North Wales hospitals have been under the most severe level of pressure more than 2,000 times since 2015, according to ‘frightening’ new figures.
Statistics released under the Freedom of Information (FOI) Act show Wrexham Maelor Hospital, Ysbyty Glan Clwyd and Ysbyty Gwynedd have been at level four, described as ‘extreme pressure’, on 2,185 occasions up to August this year.
Glan Clwyd in Bodelwyddan faced the biggest strain, accounting for almost half (1,032) of instances, compared to 505 at the Maelor and 563 at Bangor’s hospital.
The situation has grown significantly worse since 2015 when hospitals only reached the top level 120 times, in contrast to 977 in 2017.
Last year Glan Clwyd hit level four more than once a day (469), but while its situation has improved in 2018, the Maelor has already arrived at the trigger point more times as of August (182) than in the whole of 2017 (174).
North Wales Assembly Member Llyr Gruffydd said the data showed the three district general hospitals are operating at ‘almost permanent’ crisis levels.
He said: “The dramatic rise from 120 incidents in 2015 to almost 1,000 by 2017 demonstrates that staff are being pushed to breaking point.
“While 2018 has seen a decrease overall it’s hugely worrying to see that Wrexham hospital has levels of Level 4 escalation that are already higher this year than last year, and we’re only in August.
“Betsi Cadwaladr health board has been under direct Welsh Government control over the last three years and we’ve seen this happen.
“What will it take for this Labour Government to accept its part in the mismanagement of our NHS?”
The four levels demonstrate how much pressure emergency departments in Wales are under and how hospitals should response.
According to an official document, level four is met when admissions are significantly above the expected number and available capacity, and patients are left waiting more than four hours to be seen.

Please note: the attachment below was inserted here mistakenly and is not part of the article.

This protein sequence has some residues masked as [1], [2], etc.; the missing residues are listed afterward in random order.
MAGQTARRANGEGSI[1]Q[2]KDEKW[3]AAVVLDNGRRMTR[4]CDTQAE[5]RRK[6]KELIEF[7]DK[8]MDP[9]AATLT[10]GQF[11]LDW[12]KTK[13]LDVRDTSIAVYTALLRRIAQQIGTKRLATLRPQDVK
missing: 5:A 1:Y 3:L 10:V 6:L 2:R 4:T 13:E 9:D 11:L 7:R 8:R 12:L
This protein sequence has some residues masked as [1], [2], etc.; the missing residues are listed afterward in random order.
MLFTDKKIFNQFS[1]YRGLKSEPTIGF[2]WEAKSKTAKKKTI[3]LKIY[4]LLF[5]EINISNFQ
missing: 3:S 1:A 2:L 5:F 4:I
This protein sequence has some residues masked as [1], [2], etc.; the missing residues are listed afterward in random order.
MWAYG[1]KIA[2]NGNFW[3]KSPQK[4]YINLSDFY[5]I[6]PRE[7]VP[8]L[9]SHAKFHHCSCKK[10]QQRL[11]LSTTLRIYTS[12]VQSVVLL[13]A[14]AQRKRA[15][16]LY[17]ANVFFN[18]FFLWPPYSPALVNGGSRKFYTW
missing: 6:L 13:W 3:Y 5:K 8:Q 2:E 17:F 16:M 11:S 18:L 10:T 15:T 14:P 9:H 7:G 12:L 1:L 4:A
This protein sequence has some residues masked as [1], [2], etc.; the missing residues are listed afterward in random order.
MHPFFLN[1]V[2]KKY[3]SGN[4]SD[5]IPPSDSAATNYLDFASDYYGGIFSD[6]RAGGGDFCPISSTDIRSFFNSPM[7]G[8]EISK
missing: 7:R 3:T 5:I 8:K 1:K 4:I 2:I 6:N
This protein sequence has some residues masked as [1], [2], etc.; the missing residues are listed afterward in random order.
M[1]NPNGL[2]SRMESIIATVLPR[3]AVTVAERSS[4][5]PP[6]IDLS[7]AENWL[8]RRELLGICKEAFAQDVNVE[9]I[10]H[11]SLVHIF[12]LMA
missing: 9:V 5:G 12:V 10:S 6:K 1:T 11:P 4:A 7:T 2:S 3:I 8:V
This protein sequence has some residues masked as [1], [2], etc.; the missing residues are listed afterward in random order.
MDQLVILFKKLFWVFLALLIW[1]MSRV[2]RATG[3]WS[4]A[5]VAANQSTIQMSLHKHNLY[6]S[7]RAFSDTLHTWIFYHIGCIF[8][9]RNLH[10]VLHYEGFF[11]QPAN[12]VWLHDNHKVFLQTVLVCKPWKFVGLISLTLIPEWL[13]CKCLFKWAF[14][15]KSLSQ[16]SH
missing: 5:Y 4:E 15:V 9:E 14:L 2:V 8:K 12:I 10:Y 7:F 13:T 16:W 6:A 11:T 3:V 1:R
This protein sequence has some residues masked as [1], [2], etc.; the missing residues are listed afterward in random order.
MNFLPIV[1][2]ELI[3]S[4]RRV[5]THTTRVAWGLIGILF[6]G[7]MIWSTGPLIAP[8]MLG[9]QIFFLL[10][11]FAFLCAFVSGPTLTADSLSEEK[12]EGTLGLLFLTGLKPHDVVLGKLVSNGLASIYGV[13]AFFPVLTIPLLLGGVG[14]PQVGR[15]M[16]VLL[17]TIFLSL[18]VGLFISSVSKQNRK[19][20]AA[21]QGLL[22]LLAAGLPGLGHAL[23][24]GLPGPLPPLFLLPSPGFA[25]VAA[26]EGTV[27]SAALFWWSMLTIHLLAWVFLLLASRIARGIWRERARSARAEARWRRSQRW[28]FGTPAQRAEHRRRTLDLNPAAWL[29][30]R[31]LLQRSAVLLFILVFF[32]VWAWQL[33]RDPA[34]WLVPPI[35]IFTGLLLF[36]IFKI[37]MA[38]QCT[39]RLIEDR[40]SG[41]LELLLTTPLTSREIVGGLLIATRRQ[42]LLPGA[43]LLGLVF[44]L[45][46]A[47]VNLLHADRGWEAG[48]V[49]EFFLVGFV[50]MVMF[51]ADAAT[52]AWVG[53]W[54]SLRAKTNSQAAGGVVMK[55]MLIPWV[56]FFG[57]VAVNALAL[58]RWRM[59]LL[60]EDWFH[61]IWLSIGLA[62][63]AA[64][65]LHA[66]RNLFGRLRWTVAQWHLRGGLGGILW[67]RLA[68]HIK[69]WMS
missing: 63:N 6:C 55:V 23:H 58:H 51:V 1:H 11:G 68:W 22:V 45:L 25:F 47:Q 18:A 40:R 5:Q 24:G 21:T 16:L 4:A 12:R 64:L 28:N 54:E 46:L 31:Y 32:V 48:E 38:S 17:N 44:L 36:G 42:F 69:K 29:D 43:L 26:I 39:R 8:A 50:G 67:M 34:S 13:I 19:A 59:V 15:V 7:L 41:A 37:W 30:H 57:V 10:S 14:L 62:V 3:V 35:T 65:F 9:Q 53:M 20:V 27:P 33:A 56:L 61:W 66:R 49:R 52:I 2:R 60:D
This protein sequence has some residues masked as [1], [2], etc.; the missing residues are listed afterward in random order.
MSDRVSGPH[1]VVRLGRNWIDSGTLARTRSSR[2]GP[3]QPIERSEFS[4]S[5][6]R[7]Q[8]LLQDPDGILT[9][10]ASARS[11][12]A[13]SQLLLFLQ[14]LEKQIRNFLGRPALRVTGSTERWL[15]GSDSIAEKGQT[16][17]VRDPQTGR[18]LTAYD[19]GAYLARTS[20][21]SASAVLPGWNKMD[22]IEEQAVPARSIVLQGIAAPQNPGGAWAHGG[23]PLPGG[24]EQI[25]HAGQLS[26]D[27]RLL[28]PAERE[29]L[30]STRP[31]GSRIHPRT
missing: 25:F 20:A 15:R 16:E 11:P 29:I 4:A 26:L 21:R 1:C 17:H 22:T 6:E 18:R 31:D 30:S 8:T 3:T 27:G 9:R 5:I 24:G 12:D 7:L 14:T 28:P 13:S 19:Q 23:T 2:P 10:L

Triggers include if emergency departments are unable to cope with demand and ambulance patients have waited more than an hour to be handed over to hospital staff.
It can also occur when there is a lack of capacity in the coronary and intensive care units.
The document states that the situation should be brought to the attention of the health board’s chief executive and Welsh Government.
In response to the figures, Betsi Cadwaladr said escalation levels can change throughout the day.
Executive director for nursing and midwifery Gill Harris said: “We have been open about the challenges we face in improving flow, which are the same as those experienced in most hospitals across the UK.
“Escalation levels are not a performance measure. They are an internal management tool to aid the management of patients through the hospital system and the levels change throughout the day.
“We remain extremely grateful to our staff for their professionalism and dedication to caring for our patients.”
Earlier this month, Health Secretary Vaughan Gething announced a cash injection of almost £7 million for the beleaguered health board, which has been in special measures since June 2015 in the wake of the Tawel Fan mental health ward scandal.
He said the funding would be used to strengthen planned and unscheduled care services and deliver further improvements to mental health and learning disability services.
A Welsh Government spokesman said: “Progress has been made in a number of areas under special measures but we have told the board we expect to see immediate improvements in other areas, in particular waiting times.
“We have, and continue to, place more intensive support to deliver transformational change and improvements needed in planned and unscheduled care and a new chair has been appointed to drive this forward.”
By Liam Randall – BBC Local Democracy Reporter (more here on the LDR scheme).
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